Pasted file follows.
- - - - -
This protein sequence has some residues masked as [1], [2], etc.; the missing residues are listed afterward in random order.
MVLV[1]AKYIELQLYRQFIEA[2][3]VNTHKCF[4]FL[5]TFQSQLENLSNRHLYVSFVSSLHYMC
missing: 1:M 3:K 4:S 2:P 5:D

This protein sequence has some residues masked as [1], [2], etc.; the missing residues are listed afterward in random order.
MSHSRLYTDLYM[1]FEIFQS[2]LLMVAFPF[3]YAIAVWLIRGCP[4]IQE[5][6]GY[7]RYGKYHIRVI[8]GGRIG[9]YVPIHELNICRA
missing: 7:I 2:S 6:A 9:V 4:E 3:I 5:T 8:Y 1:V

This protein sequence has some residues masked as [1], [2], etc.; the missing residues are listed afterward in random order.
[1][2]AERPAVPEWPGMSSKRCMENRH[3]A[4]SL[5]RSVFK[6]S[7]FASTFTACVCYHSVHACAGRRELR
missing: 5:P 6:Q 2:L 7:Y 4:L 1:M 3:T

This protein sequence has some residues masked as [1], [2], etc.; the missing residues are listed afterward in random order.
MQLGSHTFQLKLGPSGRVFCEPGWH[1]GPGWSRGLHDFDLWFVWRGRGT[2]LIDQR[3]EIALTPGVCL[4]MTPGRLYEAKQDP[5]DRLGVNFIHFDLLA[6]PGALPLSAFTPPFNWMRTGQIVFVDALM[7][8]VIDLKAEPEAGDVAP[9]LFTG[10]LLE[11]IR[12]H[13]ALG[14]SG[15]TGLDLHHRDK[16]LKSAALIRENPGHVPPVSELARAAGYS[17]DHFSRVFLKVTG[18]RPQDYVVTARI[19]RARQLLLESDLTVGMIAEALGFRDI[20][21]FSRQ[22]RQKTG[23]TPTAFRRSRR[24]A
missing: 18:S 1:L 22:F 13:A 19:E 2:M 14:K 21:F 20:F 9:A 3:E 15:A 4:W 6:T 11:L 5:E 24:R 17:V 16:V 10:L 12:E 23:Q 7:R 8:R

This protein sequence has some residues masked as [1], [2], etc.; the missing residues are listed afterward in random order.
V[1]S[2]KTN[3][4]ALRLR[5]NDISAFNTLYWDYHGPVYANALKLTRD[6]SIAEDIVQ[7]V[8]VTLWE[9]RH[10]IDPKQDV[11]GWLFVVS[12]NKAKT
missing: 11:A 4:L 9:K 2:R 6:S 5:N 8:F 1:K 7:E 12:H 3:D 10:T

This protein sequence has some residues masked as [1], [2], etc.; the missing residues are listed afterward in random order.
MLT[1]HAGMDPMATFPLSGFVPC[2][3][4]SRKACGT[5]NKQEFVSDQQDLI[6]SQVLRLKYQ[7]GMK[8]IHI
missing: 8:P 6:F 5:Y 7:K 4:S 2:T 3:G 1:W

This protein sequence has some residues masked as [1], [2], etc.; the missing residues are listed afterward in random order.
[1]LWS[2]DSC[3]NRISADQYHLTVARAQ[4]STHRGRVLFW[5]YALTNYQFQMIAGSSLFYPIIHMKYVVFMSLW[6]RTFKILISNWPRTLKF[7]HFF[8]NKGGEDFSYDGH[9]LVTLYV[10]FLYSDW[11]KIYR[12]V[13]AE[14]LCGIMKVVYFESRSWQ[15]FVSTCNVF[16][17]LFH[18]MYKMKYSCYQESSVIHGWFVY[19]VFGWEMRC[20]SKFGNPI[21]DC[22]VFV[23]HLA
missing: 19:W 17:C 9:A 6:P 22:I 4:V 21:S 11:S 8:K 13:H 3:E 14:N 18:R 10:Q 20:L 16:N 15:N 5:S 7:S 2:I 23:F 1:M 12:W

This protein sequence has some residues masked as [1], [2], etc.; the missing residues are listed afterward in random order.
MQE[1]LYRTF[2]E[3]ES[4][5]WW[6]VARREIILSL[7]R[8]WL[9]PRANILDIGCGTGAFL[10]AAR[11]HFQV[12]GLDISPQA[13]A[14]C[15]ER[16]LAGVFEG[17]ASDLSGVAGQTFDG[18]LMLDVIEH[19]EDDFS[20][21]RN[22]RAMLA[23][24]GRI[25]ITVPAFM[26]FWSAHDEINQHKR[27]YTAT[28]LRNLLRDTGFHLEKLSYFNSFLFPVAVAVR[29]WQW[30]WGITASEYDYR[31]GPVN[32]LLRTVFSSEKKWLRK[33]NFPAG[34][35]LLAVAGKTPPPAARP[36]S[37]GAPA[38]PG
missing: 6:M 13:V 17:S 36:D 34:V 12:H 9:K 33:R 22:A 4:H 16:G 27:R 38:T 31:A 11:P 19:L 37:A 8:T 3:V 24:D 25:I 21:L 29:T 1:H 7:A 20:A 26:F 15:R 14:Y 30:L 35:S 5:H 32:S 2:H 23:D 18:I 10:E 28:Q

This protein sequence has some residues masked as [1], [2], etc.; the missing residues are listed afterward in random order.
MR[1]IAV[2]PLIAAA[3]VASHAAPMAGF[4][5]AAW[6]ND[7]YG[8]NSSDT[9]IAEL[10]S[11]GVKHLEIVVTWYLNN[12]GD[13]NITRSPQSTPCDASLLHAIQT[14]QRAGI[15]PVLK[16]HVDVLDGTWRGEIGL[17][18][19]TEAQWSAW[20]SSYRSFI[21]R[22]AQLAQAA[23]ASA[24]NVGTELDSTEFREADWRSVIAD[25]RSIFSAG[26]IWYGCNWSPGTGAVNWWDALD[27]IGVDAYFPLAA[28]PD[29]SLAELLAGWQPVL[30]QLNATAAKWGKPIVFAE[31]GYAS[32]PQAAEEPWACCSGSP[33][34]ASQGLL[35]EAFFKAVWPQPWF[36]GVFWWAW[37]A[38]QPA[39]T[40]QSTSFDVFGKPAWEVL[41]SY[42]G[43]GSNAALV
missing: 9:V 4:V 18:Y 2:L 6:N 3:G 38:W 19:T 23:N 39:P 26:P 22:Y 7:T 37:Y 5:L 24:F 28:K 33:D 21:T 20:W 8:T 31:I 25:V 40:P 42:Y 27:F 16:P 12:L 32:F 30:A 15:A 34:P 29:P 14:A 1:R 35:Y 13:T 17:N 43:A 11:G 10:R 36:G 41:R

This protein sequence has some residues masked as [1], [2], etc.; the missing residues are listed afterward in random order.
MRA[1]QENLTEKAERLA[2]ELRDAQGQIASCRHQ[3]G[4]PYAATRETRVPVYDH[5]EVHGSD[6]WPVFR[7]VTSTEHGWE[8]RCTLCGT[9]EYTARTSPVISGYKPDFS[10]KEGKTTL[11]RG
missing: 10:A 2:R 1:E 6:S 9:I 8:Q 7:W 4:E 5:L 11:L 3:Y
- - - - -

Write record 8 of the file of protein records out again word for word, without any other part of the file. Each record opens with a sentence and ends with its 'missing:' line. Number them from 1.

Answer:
This protein sequence has some residues masked as [1], [2], etc.; the missing residues are listed afterward in random order.
MQE[1]LYRTF[2]E[3]ES[4][5]WW[6]VARREIILSL[7]R[8]WL[9]PRANILDIGCGTGAFL[10]AAR[11]HFQV[12]GLDISPQA[13]A[14]C[15]ER[16]LAGVFEG[17]ASDLSGVAGQTFDG[18]LMLDVIEH[19]EDDFS[20][21]RN[22]RAMLA[23][24]GRI[25]ITVPAFM[26]FWSAHDEINQHKR[27]YTAT[28]LRNLLRDTGFHLEKLSYFNSFLFPVAVAVR[29]WQW[30]WGITASEYDYR[31]GPVN[32]LLRTVFSSEKKWLRK[33]NFPAG[34][35]LLAVAGKTPPPAARP[36]S[37]GAPA[38]PG
missing: 6:M 13:V 17:S 36:D 34:V 12:H 9:K 33:R 22:A 4:H 16:G 27:R 38:T 31:A 11:P 19:L 37:A 8:T 3:V 24:D 25:I 21:L 29:T 1:H 7:A 20:A 26:F 15:R 14:Y 30:L 35:S 5:H 32:S 2:H 23:D 18:I 10:E 28:Q